“I love that question,” says Tyler. “Yeah, I'm from Los Angeles, so I have a conflicted relationship with it. I think when I was a teenager, in my early 20s, I really hated it. I left. I went to New York, I went to Austin, Texas, I lived out of the state for almost like seven or eight years. And so by the time I came back, I was able to look at it with more of a fresh perspective. And I also moved to a different part of town. So, that is true. I mean, there's a lot of fakeness in LA. I mean, I think there is everywhere, certainly not just here, but then you do have a lot of people coming here, whether they're a performer or they're pursuing some sort of dream, you know, there's a lot of turnover in LA. And that's why it felt like a very natural setting for this movie. Not just because like, ‘Hey, we're in LA, we can make a movie in LA – I actually think that it was the right setting for the themes of the film.”
And then there’s the Los Angeles sunshine and that bright daylight horror thing. Was that fun to play with from a genre perspective?
“Definitely,” he says with a grin. “I mean, I love the juxtaposition. The comedy versus the horror and the sunshine versus the gloomy, more Taxi Driver kind of, you know, neon lights and those sorts of things. And we actually shot all the daytime stuff in the movie with a gold filter on it because we just wanted it to look like golden Southern California, and then to make the nighttime really just feel like ‘Oh, the world is dangerous,’ kind of thing.”
There's a certain kind of horror in it as well that’s different from the usual genre stuff in that it's incredibly socially awkward. I always found that a lot harder to watch than gore. Is that something that Tyler finds challenging?
“Totally,” he says. “I love that you said that. I think that is the core of day to day life, especially now that we're coming back from Covid and we're having to remember how to be social again. I've definitely been in some painfully awkward situations just because it's almost like you're getting your training wheels back on. You're like, ‘Wait, how do I have a conversation with somebody I don't know?’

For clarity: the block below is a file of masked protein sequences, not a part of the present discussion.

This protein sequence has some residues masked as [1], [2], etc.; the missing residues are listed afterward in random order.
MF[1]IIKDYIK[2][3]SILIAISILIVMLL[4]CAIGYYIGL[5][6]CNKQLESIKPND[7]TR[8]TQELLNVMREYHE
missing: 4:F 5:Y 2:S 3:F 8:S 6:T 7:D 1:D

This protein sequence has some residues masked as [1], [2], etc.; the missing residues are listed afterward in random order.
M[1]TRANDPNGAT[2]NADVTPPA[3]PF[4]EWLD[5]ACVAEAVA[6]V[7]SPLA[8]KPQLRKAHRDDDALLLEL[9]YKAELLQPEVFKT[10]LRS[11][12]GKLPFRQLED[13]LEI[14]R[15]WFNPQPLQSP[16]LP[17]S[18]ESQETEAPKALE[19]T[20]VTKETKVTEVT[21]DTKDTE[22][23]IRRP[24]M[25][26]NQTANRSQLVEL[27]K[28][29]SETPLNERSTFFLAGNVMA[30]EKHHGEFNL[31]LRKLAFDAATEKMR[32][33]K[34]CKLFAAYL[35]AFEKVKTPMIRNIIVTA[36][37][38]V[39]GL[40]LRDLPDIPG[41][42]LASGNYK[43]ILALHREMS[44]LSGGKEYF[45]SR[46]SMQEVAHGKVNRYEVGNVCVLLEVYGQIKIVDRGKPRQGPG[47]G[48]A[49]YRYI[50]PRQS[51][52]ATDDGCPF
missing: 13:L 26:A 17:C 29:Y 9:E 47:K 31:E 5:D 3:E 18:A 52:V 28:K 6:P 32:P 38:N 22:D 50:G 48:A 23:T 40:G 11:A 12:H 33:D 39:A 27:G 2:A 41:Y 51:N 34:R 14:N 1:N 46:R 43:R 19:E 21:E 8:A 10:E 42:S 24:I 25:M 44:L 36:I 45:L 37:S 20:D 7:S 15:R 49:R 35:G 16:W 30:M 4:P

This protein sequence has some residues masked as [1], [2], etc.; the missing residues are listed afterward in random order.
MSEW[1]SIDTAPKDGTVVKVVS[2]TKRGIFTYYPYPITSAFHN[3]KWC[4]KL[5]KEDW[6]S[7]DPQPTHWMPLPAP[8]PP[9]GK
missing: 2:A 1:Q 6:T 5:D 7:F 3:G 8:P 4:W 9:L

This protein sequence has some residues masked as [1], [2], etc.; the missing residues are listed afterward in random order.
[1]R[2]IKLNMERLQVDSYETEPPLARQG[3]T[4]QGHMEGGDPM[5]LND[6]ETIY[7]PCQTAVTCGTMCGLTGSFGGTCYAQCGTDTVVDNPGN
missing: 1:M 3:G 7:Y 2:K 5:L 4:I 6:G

"So yeah, I mean, I think that was part of it. And that was really part of why, especially with Michael Joplin, you know, I really wanted him to be there to put them on the spot. He has this presence about him, where he can be so present and he will never stop, you know, never break eye contact. He will be really there with you. And I was like, if we could just turn that up to 11, this will be unbearable. I think it's great, too, because there's some humour in it, but there's obviously tension in it. And then it's also relatable. So if those moments work for people, you obviously don't want to live in that discomfort for too long. But I think some of those moments, you know, make the movie more relatable.”
They add a bit of ambiguity to Andy's character as well, I suggest, because there are times when he does seem to be behaving unreasonably towards Roger.
“Yeah, and again, there’s the idea of doing something where it is a traditional thriller so you're watching and being like, ‘I get it. I know this dynamic. I've seen this type of dynamic,’ but then let Andy actually have some part of his character that you weren't anticipating, rather than just being a victim. So that there's this world of manipulation and lies and he is a reflection on that in certain ways, too.”
He’s now looking for the right dark comedy thriller to pursue next, he says.
“I've got two things up in the air right now, one of one of which is sort of a similar guy versus guy dynamic in terms of the central relationship but it's playing off that romcom in-laws thing. I'm just trying to figure out what makes sense. Dash and I are writing that one together. And then I'm writing a couple things solo, and then also, you know, I'm hopefully directing work off of this, even if it wasn't something I wrote. So I'm just trying to see what opportunities might might come from this.”
Stalker is available on VoD from this Friday, 21 May.